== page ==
Certainly, the residents of Trophy Club will not argue with that. Scott's dad, Jeff, bought the 35-year-old planned community in Denton County in the 1990s, and Scott took over further planning of the city of 7,400. Plans are for Trophy Club to grow to some 10,000 residents in the next five years—which will likely happen, and then some, with the scheduled fall 2009 opening of the $96 million Byron Nelson High School. Only three months ago, D magazine ranked Trophy Club as the area's fourth-best suburb behind University Park, Southlake and Colleyville.
And that's been the fear down in Deep Ellum since the bomb dropped on them back in July: that Scott and Jeff will purge their neighborhood of its funk, strip it of its soul and render it little more than a suburban tourist's version of "urban." That's probably why Scott tries hard during every meeting, whether it's with a preservationist or a property owner or a Deep Ellum resident or a journalist, to prove his street cred. He talks about how he used to hang out in Deep Ellum in the early 1990s and how when he lived in Manhattan, where he was an associate vice president at JP Morgan Chase in 2000 and '01, he used to knock back a few in Soho and Greenwich Village.
"He stresses he came down here in the '90s, which is some comfort," says Sean Fitzgerald, vice president of the Deep Ellum Association and a resident of Canton Street since 2001. "But at the end of the day, the developer has to make his money. Still, it is comforting to have someone who fell in love with Deep Ellum in the '90s regenerate it to the extent he can with those properties."
Beck says his initial interest in Deep Ellum began when he returned from New York. As far as he was concerned, Dallas had become a city for adults with money to burn in the prefab live-work-plays that were still in the works at the beginning of 2001 and '02. In its rush to turn every empty block into a West Village or a Mockingbird Station—or, even, a Victory Park—the city had abandoned its best natural resource, Deep Ellum.
"The thing that was upsetting for me to see was what had happened to Deep Ellum," Beck says. "I think that unless you are a stakeholder down here and have been down here a long time or you're from Dallas, you don't understand. You come down here, and it doesn't seem like much of anything, but the fact of the matter is, that's not true. It really is something, and it has been something for a hundred years. It's gone through that evolutionary period and transitional periods, but it's always been that kind of burgeoning area. It's a place where people can kind of experiment. Developers always talk about new urbanism. Well, this is true urbanism."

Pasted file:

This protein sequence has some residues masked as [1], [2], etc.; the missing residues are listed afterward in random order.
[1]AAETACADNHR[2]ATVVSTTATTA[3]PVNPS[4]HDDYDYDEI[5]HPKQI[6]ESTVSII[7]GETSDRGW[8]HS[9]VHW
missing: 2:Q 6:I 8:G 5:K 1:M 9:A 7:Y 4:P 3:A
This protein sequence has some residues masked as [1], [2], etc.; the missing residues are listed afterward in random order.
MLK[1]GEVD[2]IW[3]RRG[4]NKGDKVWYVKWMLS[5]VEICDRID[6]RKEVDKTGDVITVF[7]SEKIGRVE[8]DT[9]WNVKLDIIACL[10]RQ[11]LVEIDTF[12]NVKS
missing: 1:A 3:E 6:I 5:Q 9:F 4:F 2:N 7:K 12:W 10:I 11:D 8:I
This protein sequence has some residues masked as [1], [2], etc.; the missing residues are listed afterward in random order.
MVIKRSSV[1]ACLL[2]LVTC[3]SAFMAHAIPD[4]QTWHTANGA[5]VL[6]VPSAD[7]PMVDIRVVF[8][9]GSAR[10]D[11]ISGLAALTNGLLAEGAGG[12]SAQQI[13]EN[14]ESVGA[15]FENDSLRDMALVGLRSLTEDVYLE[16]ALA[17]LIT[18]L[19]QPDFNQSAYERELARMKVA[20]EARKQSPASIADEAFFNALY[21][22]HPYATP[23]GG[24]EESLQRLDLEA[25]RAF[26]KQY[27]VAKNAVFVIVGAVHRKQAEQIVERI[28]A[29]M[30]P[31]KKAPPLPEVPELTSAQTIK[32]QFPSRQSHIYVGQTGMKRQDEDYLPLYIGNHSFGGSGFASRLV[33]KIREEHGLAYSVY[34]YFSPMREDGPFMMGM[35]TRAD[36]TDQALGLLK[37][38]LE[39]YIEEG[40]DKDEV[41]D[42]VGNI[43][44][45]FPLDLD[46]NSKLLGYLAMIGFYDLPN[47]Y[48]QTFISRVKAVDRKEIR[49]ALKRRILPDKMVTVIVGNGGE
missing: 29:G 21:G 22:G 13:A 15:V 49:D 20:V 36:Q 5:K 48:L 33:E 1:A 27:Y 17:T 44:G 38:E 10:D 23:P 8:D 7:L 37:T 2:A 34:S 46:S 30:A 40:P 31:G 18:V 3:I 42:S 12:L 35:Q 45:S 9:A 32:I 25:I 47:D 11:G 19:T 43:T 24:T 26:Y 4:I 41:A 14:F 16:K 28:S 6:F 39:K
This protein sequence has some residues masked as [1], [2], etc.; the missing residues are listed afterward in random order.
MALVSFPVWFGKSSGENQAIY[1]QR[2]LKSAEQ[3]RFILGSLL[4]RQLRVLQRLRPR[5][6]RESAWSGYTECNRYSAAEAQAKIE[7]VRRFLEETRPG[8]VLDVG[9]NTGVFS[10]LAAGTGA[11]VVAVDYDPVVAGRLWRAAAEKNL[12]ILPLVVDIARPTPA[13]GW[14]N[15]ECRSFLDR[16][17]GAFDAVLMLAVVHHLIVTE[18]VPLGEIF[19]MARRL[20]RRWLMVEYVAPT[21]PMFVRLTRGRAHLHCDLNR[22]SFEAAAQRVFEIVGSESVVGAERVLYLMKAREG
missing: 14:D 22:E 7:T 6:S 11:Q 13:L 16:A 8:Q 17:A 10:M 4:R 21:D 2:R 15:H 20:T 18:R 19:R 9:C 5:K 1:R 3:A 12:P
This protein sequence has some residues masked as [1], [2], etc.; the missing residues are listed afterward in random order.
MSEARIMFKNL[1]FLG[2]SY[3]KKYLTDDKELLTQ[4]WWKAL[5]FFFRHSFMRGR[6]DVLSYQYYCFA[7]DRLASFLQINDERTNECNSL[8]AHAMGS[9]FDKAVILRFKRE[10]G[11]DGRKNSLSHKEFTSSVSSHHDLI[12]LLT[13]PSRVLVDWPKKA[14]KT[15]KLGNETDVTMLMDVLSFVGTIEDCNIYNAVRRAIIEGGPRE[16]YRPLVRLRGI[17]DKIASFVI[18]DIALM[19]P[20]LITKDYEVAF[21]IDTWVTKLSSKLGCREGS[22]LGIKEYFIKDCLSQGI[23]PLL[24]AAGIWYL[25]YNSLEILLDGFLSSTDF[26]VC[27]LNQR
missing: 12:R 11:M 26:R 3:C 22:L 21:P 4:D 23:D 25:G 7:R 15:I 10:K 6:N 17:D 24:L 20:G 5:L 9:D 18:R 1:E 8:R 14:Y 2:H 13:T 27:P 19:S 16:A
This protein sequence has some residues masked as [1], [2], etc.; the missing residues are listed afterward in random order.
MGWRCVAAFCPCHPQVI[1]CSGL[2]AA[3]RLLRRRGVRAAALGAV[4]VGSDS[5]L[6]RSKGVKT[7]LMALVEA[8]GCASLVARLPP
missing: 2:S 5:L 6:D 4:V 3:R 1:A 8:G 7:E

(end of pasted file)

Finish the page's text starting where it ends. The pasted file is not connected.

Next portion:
Only one problem back then: Deep Ellum was dying. And nobody could do a damned thing to stop the bleeding.
We have chronicled the demise of Deep Ellum in these pages with such frequency in recent years it has been like writing an obituary in serial form. And it's hard to pinpoint precisely when it began. When East Wind, an Elm Street mainstay long before Trees opened its doors in 1990, moved to the Quadrangle in 2003? When Sambuca followed to McKinney Avenue a year later? When Deep Ellum Café stopped serving? With the bankruptcy and dissolution of Entertainment Collaborative in the mid-2000s and the subsequent shuttering of the Green Room, Trees and, finally, the Gypsy Tea Room? Or with the closing of Club Clearview, whose neon sign illuminated the neighborhood since 1984?
Ultimately, there are countless reasons, including the proliferation of all-ages dance clubs and the crime they brought with them. And the city responded as best it could—usually, with an increased police presence that made it feel like a police-state Saturday night. Over the last couple of years, Annino and the Deep Ellum Foundation even got the city to close down a few tattoo parlors and some of the more "troublesome" clubs by refusing to grant them specific use permits. But by then the tourists from Plano moved on; the Deep Ellum regulars went back to Lower Greenville, their former home away from home; and only the die-hards and true believers remained.
Deep Ellum is not without its pockets of cool. There are still a handful of essential art galleries, among them the Public Trust, the Barry Whistler Gallery, Road Agent and Frank Campagna's Kettle Art. A hungry traveler can still fill up at the likes of Local, Angry Dog, the AllGood Café, Vern's or the newly opened Cowboy Chow. Club Dada, the Curtain Club and, closer to Exposition Park, the Double Wide still offer local musicians stages on which to perform, just like the good old days.